Intended for healthcare professionals


Stress, conception, . . . and other stories

BMJ 2018; 362 doi: (Published 21 September 2018) Cite this as: BMJ 2018;362:k3892

Stress and fertility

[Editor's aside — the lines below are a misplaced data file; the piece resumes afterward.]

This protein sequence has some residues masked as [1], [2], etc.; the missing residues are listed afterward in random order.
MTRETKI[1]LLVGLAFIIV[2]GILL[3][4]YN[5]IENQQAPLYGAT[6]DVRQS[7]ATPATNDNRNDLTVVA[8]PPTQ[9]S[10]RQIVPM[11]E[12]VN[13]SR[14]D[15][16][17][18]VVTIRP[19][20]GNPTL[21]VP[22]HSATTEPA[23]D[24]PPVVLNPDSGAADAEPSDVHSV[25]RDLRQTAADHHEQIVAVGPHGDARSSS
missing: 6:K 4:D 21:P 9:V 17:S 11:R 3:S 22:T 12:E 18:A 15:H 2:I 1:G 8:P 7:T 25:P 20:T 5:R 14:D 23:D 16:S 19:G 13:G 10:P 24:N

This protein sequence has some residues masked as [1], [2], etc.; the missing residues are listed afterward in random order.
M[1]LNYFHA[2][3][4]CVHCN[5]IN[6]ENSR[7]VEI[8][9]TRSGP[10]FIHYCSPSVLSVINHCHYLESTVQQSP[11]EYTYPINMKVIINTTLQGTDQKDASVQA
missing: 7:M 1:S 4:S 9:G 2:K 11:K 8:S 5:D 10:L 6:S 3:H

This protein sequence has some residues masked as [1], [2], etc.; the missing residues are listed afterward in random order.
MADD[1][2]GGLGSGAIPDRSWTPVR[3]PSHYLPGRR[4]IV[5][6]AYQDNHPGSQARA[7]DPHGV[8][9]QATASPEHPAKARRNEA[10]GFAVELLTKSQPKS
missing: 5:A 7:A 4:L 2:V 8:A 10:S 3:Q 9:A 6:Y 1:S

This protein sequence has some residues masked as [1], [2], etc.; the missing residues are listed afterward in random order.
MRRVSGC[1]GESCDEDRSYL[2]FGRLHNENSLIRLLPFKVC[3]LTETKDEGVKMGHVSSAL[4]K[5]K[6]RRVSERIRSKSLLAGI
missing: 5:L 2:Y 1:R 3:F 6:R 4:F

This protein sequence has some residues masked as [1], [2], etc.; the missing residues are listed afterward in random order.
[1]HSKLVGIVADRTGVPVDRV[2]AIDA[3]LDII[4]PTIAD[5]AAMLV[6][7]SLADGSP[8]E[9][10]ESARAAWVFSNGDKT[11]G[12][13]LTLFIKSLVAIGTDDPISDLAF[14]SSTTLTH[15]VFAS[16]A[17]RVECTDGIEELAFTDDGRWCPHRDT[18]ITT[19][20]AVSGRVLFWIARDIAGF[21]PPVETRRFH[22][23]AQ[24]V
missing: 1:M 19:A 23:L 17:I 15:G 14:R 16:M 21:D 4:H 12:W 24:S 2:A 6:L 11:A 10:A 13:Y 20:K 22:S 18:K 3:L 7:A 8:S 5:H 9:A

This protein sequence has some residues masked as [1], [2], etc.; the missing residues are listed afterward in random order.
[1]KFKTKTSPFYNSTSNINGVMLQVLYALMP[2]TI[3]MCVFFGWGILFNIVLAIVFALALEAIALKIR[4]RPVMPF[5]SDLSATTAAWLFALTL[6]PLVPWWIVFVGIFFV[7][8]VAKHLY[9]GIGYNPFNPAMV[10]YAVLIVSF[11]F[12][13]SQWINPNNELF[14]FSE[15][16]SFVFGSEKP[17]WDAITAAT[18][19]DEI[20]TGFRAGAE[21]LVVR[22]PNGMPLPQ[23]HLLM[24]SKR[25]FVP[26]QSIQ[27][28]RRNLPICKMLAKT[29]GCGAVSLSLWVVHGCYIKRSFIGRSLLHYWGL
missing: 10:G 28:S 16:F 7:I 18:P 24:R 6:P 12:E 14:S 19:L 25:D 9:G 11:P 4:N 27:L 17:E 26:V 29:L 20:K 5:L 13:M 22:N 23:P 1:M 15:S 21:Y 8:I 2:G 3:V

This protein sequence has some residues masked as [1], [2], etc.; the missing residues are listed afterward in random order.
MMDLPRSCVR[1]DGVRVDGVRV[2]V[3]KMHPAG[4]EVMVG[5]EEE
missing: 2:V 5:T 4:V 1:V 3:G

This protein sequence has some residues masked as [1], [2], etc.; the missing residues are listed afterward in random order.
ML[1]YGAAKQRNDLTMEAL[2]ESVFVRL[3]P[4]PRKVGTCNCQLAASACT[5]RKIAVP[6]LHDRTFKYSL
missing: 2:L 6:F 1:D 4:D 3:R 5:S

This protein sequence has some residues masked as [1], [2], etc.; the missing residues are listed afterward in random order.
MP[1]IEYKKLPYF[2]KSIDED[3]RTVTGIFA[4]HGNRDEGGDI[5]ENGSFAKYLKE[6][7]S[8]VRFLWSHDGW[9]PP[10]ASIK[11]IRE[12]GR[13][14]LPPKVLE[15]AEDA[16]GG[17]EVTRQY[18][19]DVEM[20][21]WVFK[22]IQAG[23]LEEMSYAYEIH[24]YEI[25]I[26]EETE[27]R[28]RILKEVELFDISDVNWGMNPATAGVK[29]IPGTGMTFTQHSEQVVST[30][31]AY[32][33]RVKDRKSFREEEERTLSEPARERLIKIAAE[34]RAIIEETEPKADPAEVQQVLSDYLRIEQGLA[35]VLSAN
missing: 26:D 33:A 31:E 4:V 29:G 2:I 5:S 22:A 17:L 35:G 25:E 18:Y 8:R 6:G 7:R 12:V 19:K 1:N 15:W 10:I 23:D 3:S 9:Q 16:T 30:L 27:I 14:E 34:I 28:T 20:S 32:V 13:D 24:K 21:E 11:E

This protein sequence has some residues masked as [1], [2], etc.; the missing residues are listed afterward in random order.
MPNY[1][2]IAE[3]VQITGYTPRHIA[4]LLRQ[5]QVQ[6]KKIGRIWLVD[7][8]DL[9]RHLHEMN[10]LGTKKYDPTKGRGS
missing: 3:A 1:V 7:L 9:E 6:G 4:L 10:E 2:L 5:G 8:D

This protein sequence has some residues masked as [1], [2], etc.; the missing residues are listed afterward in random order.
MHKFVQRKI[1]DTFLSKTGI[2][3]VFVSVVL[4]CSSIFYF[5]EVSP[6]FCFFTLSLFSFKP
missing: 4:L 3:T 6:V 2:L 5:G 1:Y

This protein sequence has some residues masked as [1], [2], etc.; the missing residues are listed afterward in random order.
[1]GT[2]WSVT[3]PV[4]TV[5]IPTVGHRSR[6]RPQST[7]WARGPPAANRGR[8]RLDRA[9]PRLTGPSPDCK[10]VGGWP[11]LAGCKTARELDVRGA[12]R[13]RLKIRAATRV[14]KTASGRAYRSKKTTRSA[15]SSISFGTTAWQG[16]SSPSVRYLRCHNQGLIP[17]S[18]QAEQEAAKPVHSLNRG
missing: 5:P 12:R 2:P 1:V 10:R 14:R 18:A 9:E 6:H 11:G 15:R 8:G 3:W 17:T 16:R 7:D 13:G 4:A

It’s widely believed that couples are less likely to achieve pregnancy if they are under high levels of stress. Think of the many reports of spontaneous conception among infertile couples following the adoption of a child. However, data from a preconception cohort of nearly 5000 couples in North America suggest that any effect of stress is small (Am J Epidemiol doi:10.1093/aje/kwy186). Over 12 menstrual cycles of observation, women with highest scores on a scale of perceived stress were only about 10% less likely to conceive than those with low scores. Perceived stress levels in the male partner had no effect. …

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